18 mar 2023 8:54 p.m
Just as in the EU, the US is also pursuing the goal of controlling civil society in Georgia. This is to be achieved through the maximum restriction of external information. However, the Georgian government refuses to enforce laws on foreign agent registration and disclosure of NGO funding. How does the situation in Georgia differ from the situation in the EU?
By Dmitry Evstafev
Two pieces of news follow one another: the refusal of the Georgian government to pass in parliament the law on compulsory registration of foreign agents, copied from the American source, and plans to oblige non-governmental organizations (NGOs) in Europe to use foreign funding, also from private sources, in order to be able to assess a potential threat to “European democracy”.
Besides, it turns out it’s about them Preparation of Europe-wide legislation through foreign agents.
But this does not simply show the “democratic hypocrisy” of the contemporary West. There are also some nuances that reflect the fundamental difference between the situation in Georgia and European countries, especially Germany and France.
In Georgia, the Americans are pursuing the goal of a final de-sovereignization of the country and the absolute submission of the Georgian state to the influence of the pro-American NGOs who pull the strings. Their power is evident: the recent protests in Tbilisi did not come out of the blue, but they ended as if by magic.
The United States does not fear serious pro-Russian sentiment in Georgia. Of course there are pro-Russian people in Georgia, but their opportunities to speak out publicly are minimal. In the United States, it is fairly certain that society and the Georgian state are only exposed to the information policy influence of the USA itself. And they are right: there are simply no other players in Georgia’s information-political field. Maybe a little Turkey, but that’s purely a niche thing.
What is important, however, is that any outcome is acceptable to the US: if it manages to overthrow the current neutral government and bring openly pro-American proteges to power ‒ fine, especially after the statements by Georgian Prime Minister Irakli Garibashvili that Georgia has no “second front” against Russia would open.
For Russia, even a purely political revanchism in Tbilisi, fueled from across the ocean, means the emergence of risks that will have to be addressed in some way.
Chaoticing the country isn’t a bad solution either, because Russia will still have a hot spot near its borders. Hence, the main slogan of the Americans is: maximum freedom “without borders”, which ideally means the elimination of state control over the media and NGOs. A qualitatively different situation arises in Europe. The United States, which sees European countries as subordinate satellites, fears a trend towards disillusionment in European public opinion. They link the emergence of such sentiments to pro-Russian propaganda, but it is only a will not to become a “bundle of firewood” that Washington will have no hesitation in throwing into the fires of a major European war. For the time being, however, all European investment resources and technologies will be drained to the max, and more importantly, the prospects of European-Chinese economic cooperation will be definitively undermined.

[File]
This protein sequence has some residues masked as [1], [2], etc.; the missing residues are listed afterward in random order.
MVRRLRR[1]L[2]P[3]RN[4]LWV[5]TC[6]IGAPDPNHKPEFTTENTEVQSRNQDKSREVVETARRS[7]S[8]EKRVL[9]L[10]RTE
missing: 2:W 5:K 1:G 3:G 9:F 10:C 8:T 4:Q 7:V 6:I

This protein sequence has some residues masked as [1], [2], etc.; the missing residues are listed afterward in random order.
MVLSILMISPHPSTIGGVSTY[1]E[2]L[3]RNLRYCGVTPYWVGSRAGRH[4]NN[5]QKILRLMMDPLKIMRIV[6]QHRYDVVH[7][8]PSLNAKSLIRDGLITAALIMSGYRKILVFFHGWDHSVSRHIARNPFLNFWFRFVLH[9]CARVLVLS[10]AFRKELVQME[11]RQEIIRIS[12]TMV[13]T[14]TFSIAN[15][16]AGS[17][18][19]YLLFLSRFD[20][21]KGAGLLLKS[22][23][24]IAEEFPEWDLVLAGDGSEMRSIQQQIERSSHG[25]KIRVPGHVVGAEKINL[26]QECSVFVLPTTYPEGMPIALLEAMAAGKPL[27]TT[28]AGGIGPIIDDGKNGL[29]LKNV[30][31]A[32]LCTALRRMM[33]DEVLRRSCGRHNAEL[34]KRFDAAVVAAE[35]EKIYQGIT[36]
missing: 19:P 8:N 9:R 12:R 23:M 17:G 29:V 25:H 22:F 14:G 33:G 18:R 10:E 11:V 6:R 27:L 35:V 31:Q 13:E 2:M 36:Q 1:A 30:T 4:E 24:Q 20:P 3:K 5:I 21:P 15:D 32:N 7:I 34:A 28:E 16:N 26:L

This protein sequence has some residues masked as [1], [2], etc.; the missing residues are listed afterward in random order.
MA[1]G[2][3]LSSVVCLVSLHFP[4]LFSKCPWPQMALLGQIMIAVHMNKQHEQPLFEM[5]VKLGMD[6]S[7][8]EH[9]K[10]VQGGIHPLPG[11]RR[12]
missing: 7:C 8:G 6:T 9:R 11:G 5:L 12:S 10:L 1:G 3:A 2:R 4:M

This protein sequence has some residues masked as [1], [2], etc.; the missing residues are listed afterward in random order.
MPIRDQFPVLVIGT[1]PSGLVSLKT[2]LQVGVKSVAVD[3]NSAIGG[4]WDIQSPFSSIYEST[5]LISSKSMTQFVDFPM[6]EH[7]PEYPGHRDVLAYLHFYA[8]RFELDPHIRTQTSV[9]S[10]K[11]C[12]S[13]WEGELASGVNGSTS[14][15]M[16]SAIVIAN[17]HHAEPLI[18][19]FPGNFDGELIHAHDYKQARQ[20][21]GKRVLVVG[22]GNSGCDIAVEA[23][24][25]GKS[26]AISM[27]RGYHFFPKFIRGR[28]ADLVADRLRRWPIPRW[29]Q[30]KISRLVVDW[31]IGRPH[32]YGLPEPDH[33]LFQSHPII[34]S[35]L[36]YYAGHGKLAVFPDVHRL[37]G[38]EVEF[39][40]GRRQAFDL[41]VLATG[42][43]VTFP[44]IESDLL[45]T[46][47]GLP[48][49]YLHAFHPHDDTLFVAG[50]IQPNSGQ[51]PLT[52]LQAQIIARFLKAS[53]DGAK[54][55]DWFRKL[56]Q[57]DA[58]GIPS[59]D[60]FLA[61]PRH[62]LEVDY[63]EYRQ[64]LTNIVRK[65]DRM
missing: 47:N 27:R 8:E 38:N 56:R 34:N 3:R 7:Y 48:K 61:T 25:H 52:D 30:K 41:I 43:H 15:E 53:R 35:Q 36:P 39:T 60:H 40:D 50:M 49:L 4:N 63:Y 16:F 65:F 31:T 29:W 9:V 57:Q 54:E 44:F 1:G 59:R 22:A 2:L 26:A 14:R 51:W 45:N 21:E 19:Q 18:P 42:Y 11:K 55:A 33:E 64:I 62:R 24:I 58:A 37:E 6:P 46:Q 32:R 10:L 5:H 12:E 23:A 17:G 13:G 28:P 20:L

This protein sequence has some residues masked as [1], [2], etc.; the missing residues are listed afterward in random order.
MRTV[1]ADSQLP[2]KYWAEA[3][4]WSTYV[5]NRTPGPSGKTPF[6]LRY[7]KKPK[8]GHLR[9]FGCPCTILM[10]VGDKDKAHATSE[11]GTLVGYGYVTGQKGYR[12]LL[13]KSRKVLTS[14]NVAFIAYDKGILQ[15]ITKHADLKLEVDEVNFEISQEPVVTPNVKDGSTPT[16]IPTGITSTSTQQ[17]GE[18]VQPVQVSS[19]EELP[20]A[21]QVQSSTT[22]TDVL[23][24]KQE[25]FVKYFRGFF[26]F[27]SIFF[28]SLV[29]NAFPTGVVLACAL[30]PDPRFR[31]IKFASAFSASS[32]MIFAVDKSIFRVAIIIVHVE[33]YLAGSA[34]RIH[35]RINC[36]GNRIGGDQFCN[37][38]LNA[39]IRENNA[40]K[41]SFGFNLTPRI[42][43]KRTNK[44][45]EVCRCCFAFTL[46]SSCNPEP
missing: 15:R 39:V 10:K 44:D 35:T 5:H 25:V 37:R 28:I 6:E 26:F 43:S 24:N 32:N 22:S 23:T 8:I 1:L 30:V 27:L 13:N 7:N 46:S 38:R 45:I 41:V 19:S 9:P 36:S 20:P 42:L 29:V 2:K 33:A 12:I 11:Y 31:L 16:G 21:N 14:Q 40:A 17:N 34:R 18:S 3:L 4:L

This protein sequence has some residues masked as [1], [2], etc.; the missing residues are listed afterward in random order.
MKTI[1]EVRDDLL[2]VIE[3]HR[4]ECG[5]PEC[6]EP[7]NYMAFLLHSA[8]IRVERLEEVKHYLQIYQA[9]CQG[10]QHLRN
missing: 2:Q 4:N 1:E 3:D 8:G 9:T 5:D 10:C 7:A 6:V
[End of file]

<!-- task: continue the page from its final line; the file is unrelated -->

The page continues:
Washington has enough political resources, but civil society is not fully controlled, despite extensive brainwashing.
There are still remnants of European democracy from the 1970s and 1980s.
Also, the United States cannot afford the chaos in Europe, at least not at this point. The European Union must live out its destiny as the pillar of the anti-Russian political-military coalition to the bitter end, while Washington sucks the last drop of lifeblood from the European economy and pumps it into the shaky US financial system.
For this reason, both Washington and the European Commission need a situation in Europe that is the mirror image of what is being created in Georgia: maximum limitation of external information and political influence. Americans want a peace from the grave in Europe, and that means a civil society deprived of the possibility of open dialogue with representatives of other societies and even within their own countries, which can be viewed from a different viewpoint of the political and social perspective (not just the Russian, but also the Chinese) is cut off.
The screws in the areas of information and politics must be further tightened. Up to the characteristic cracking of the backbone of European democracy.
Translated from the Russian.
more on the subject – Double standard: good in the EU, bad in Georgia – obligation to register “foreign agents”
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